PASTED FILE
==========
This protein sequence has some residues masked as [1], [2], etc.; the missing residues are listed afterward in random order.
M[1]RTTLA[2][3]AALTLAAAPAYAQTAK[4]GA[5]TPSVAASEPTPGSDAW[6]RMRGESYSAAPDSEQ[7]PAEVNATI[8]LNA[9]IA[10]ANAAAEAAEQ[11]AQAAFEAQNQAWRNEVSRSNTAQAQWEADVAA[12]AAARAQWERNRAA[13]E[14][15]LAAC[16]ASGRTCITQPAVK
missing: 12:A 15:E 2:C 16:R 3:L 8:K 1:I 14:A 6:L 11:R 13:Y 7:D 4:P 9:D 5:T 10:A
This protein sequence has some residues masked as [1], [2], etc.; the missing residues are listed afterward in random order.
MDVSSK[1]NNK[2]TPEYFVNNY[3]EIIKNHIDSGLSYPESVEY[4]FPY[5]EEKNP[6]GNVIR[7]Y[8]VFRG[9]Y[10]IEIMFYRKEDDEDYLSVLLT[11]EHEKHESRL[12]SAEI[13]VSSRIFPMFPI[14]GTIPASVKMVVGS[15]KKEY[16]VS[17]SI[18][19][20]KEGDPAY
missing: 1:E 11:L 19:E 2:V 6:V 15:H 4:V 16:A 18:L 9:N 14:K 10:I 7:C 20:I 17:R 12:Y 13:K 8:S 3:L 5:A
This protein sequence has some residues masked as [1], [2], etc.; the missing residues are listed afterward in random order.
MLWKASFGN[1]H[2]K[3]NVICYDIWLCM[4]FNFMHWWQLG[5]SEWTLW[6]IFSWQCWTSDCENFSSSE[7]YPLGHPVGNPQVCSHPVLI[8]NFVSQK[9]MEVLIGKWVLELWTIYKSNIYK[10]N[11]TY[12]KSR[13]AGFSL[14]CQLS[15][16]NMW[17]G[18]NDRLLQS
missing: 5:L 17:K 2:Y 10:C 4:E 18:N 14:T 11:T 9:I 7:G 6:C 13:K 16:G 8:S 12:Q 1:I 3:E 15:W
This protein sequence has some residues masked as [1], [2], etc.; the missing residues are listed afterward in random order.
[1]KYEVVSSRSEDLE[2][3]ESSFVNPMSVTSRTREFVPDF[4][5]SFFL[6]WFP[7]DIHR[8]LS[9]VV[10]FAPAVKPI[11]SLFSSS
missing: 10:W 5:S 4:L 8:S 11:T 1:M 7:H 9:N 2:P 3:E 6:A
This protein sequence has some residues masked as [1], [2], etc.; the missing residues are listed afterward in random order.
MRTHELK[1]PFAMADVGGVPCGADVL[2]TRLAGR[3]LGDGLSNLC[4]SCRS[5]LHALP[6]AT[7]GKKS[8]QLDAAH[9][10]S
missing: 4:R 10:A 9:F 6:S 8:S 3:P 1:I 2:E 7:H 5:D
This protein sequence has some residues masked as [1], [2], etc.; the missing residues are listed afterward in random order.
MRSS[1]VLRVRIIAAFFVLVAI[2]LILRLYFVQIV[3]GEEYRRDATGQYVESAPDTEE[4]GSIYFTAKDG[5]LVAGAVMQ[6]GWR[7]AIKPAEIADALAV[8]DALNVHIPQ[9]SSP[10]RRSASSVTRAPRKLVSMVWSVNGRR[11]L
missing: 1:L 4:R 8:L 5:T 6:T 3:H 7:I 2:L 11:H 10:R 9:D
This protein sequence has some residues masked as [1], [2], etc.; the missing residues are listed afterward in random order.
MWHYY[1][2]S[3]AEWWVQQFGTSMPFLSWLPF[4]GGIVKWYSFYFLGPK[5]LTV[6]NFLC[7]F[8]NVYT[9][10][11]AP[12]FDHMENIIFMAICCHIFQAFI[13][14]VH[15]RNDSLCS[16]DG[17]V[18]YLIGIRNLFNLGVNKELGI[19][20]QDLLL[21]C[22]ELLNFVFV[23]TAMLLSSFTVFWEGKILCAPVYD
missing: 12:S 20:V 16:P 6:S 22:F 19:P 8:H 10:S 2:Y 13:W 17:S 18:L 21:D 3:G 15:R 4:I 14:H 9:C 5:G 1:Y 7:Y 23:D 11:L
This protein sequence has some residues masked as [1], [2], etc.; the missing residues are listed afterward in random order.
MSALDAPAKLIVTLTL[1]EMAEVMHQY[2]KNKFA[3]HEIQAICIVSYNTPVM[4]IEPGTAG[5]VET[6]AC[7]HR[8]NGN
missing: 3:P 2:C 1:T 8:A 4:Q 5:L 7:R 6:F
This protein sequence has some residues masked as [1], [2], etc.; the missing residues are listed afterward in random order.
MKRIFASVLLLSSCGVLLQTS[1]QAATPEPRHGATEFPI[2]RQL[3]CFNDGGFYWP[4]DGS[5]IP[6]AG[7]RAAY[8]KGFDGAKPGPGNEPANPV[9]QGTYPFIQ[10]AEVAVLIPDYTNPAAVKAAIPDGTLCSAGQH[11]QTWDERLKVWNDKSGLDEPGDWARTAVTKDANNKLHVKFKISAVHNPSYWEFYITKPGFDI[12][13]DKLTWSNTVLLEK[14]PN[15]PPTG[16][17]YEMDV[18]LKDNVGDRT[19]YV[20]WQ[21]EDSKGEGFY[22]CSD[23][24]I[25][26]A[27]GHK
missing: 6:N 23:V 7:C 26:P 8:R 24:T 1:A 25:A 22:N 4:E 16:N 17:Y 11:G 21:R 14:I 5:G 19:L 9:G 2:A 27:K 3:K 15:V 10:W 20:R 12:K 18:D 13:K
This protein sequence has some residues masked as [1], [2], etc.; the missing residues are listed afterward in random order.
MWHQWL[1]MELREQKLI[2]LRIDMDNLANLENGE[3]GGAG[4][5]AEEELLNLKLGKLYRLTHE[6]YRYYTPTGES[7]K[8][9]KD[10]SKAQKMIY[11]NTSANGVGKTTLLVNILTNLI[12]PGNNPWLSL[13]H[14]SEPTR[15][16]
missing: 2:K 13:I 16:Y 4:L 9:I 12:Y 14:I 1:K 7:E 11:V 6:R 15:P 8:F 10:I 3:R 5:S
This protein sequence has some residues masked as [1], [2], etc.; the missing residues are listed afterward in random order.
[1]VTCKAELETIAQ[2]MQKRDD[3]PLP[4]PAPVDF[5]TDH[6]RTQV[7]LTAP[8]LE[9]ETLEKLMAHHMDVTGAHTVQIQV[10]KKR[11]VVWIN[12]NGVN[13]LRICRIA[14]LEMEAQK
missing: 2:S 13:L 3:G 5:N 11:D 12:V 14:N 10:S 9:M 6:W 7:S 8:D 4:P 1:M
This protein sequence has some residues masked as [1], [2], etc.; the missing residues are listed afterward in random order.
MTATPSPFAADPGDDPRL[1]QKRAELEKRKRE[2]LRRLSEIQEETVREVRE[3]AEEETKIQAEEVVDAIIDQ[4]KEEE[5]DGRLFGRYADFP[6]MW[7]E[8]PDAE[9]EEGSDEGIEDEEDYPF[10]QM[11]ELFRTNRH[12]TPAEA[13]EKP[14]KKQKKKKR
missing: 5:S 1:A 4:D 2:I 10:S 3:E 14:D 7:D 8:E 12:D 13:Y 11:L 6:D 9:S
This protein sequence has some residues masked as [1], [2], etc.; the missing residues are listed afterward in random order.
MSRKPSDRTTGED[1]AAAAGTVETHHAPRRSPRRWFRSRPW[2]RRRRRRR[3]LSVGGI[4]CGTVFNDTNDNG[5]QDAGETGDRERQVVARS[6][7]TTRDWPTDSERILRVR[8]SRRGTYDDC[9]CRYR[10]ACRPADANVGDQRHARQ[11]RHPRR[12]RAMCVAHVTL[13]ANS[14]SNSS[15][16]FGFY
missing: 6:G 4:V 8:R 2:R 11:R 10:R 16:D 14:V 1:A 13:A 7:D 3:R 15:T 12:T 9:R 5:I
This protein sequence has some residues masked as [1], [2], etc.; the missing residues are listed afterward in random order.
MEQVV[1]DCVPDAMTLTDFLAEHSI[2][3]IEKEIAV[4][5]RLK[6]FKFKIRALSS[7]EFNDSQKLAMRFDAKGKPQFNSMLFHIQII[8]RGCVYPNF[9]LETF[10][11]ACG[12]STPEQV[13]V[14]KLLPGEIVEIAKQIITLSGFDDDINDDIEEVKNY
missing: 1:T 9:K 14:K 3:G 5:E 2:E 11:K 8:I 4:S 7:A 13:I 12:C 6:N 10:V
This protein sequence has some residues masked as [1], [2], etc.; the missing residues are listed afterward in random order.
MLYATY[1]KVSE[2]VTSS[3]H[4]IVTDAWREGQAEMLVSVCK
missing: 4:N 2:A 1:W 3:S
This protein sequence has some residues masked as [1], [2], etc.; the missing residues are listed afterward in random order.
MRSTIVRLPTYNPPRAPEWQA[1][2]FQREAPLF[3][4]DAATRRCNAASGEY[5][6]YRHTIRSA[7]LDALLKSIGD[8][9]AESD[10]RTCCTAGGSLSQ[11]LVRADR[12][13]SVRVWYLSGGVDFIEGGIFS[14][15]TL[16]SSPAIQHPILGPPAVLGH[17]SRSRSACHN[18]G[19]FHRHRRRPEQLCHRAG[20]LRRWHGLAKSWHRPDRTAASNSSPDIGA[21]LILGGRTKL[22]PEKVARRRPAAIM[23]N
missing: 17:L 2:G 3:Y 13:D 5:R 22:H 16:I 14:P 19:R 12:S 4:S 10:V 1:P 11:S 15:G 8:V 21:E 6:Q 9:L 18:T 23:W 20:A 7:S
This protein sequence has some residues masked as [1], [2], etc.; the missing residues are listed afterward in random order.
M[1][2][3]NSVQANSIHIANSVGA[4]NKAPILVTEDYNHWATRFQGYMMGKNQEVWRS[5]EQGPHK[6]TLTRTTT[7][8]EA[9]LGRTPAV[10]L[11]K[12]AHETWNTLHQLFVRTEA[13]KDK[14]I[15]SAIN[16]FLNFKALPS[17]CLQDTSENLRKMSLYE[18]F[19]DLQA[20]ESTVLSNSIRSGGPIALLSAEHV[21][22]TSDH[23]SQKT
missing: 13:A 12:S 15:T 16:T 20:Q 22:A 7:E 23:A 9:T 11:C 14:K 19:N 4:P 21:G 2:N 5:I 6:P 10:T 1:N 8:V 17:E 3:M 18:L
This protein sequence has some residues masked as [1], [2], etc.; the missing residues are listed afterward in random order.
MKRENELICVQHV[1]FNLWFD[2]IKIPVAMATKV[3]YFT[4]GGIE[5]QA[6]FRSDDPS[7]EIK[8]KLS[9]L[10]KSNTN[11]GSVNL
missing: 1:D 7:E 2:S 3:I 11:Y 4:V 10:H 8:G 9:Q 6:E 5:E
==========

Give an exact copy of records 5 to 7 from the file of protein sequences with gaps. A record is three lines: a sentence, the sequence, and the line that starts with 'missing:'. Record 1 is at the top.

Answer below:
This protein sequence has some residues masked as [1], [2], etc.; the missing residues are listed afterward in random order.
MRTHELK[1]PFAMADVGGVPCGADVL[2]TRLAGR[3]LGDGLSNLC[4]SCRS[5]LHALP[6]AT[7]GKKS[8]QLDAAH[9][10]S
missing: 4:R 10:A 9:F 6:S 8:S 3:P 1:I 2:E 7:H 5:D
This protein sequence has some residues masked as [1], [2], etc.; the missing residues are listed afterward in random order.
MRSS[1]VLRVRIIAAFFVLVAI[2]LILRLYFVQIV[3]GEEYRRDATGQYVESAPDTEE[4]GSIYFTAKDG[5]LVAGAVMQ[6]GWR[7]AIKPAEIADALAV[8]DALNVHIPQ[9]SSP[10]RRSASSVTRAPRKLVSMVWSVNGRR[11]L
missing: 1:L 4:R 8:L 5:T 6:T 3:H 7:I 2:L 11:H 10:R 9:D
This protein sequence has some residues masked as [1], [2], etc.; the missing residues are listed afterward in random order.
MWHYY[1][2]S[3]AEWWVQQFGTSMPFLSWLPF[4]GGIVKWYSFYFLGPK[5]LTV[6]NFLC[7]F[8]NVYT[9][10][11]AP[12]FDHMENIIFMAICCHIFQAFI[13][14]VH[15]RNDSLCS[16]DG[17]V[18]YLIGIRNLFNLGVNKELGI[19][20]QDLLL[21]C[22]ELLNFVFV[23]TAMLLSSFTVFWEGKILCAPVYD
missing: 12:S 20:V 16:P 6:S 22:F 19:P 8:H 10:S 2:Y 13:W 17:S 18:L 21:D 3:G 15:R 4:I 14:H 9:C 5:G 1:Y 7:Y 23:D 11:L